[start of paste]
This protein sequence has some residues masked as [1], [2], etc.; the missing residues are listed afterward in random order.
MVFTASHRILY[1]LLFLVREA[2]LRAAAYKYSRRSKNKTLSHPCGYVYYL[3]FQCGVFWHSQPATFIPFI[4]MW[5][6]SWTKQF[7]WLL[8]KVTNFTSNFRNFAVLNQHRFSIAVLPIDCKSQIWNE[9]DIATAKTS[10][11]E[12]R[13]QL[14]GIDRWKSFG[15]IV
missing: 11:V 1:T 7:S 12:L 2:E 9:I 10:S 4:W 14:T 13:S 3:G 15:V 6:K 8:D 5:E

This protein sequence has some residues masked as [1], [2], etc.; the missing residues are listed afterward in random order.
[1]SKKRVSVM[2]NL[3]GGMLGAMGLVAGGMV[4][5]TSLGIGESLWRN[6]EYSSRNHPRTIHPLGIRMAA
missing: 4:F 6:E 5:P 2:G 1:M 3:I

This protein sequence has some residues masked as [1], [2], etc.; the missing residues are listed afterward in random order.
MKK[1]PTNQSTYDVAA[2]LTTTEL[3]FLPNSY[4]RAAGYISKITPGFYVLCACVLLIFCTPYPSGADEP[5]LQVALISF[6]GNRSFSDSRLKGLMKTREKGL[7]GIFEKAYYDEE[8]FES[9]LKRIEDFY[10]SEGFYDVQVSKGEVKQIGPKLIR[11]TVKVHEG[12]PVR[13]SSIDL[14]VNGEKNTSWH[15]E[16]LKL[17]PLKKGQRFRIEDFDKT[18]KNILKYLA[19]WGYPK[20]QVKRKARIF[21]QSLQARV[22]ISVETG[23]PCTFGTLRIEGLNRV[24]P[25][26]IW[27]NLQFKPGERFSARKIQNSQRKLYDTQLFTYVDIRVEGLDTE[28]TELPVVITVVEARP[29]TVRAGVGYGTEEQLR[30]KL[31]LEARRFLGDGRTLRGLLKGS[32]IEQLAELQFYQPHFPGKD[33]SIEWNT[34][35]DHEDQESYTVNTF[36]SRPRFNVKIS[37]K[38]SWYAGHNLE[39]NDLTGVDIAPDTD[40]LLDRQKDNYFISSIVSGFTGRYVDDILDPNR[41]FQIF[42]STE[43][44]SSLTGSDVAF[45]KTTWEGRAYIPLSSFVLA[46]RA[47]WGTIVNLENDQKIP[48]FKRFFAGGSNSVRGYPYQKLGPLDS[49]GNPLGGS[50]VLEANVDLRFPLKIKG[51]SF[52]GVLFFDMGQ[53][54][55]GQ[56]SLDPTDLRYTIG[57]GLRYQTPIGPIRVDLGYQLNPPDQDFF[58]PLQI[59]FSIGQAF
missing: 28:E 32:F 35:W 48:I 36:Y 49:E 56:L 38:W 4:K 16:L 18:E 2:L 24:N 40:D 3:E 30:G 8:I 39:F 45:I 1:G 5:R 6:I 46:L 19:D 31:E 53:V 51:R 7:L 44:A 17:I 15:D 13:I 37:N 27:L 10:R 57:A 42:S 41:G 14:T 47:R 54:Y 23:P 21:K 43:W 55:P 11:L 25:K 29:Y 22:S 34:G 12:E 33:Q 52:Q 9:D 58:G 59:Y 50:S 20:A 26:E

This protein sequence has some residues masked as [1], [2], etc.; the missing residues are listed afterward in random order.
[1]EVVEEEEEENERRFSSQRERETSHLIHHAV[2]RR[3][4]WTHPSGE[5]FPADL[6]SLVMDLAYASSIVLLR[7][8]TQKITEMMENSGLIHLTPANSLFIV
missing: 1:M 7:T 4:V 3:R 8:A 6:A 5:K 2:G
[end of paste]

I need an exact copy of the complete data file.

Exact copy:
This protein sequence has some residues masked as [1], [2], etc.; the missing residues are listed afterward in random order.
MVFTASHRILY[1]LLFLVREA[2]LRAAAYKYSRRSKNKTLSHPCGYVYYL[3]FQCGVFWHSQPATFIPFI[4]MW[5][6]SWTKQF[7]WLL[8]KVTNFTSNFRNFAVLNQHRFSIAVLPIDCKSQIWNE[9]DIATAKTS[10][11]E[12]R[13]QL[14]GIDRWKSFG[15]IV
missing: 11:V 1:T 7:S 12:L 2:E 9:I 10:S 4:W 14:T 13:S 3:G 15:V 6:K 8:D 5:E

This protein sequence has some residues masked as [1], [2], etc.; the missing residues are listed afterward in random order.
[1]SKKRVSVM[2]NL[3]GGMLGAMGLVAGGMV[4][5]TSLGIGESLWRN[6]EYSSRNHPRTIHPLGIRMAA
missing: 4:F 6:E 5:P 2:G 1:M 3:I

This protein sequence has some residues masked as [1], [2], etc.; the missing residues are listed afterward in random order.
MKK[1]PTNQSTYDVAA[2]LTTTEL[3]FLPNSY[4]RAAGYISKITPGFYVLCACVLLIFCTPYPSGADEP[5]LQVALISF[6]GNRSFSDSRLKGLMKTREKGL[7]GIFEKAYYDEE[8]FES[9]LKRIEDFY[10]SEGFYDVQVSKGEVKQIGPKLIR[11]TVKVHEG[12]PVR[13]SSIDL[14]VNGEKNTSWH[15]E[16]LKL[17]PLKKGQRFRIEDFDKT[18]KNILKYLA[19]WGYPK[20]QVKRKARIF[21]QSLQARV[22]ISVETG[23]PCTFGTLRIEGLNRV[24]P[25][26]IW[27]NLQFKPGERFSARKIQNSQRKLYDTQLFTYVDIRVEGLDTE[28]TELPVVITVVEARP[29]TVRAGVGYGTEEQLR[30]KL[31]LEARRFLGDGRTLRGLLKGS[32]IEQLAELQFYQPHFPGKD[33]SIEWNT[34][35]DHEDQESYTVNTF[36]SRPRFNVKIS[37]K[38]SWYAGHNLE[39]NDLTGVDIAPDTD[40]LLDRQKDNYFISSIVSGFTGRYVDDILDPNR[41]FQIF[42]STE[43][44]SSLTGSDVAF[45]KTTWEGRAYIPLSSFVLA[46]RA[47]WGTIVNLENDQKIP[48]FKRFFAGGSNSVRGYPYQKLGPLDS[49]GNPLGGS[50]VLEANVDLRFPLKIKG[51]SF[52]GVLFFDMGQ[53][54][55]GQ[56]SLDPTDLRYTIG[57]GLRYQTPIGPIRVDLGYQLNPPDQDFF[58]PLQI[59]FSIGQAF
missing: 28:E 32:F 35:W 48:I 36:Y 49:E 56:L 38:W 4:K 16:L 18:E 2:L 24:N 40:D 3:E 30:G 8:I 39:F 45:I 1:G 5:R 6:I 46:L 19:D 31:E 53:V 51:R 7:L 44:A 17:I 15:D 13:I 37:N 27:L 10:R 57:A 42:S 41:G 14:T 47:R 54:Y 23:P 21:K 43:W 55:P 11:L 25:K 29:Y 22:S 34:G 12:E 33:Q 52:Q 9:D 58:G 59:Y 50:S 20:A 26:E

This protein sequence has some residues masked as [1], [2], etc.; the missing residues are listed afterward in random order.
[1]EVVEEEEEENERRFSSQRERETSHLIHHAV[2]RR[3][4]WTHPSGE[5]FPADL[6]SLVMDLAYASSIVLLR[7][8]TQKITEMMENSGLIHLTPANSLFIV
missing: 1:M 7:T 4:V 3:R 8:A 6:A 5:K 2:G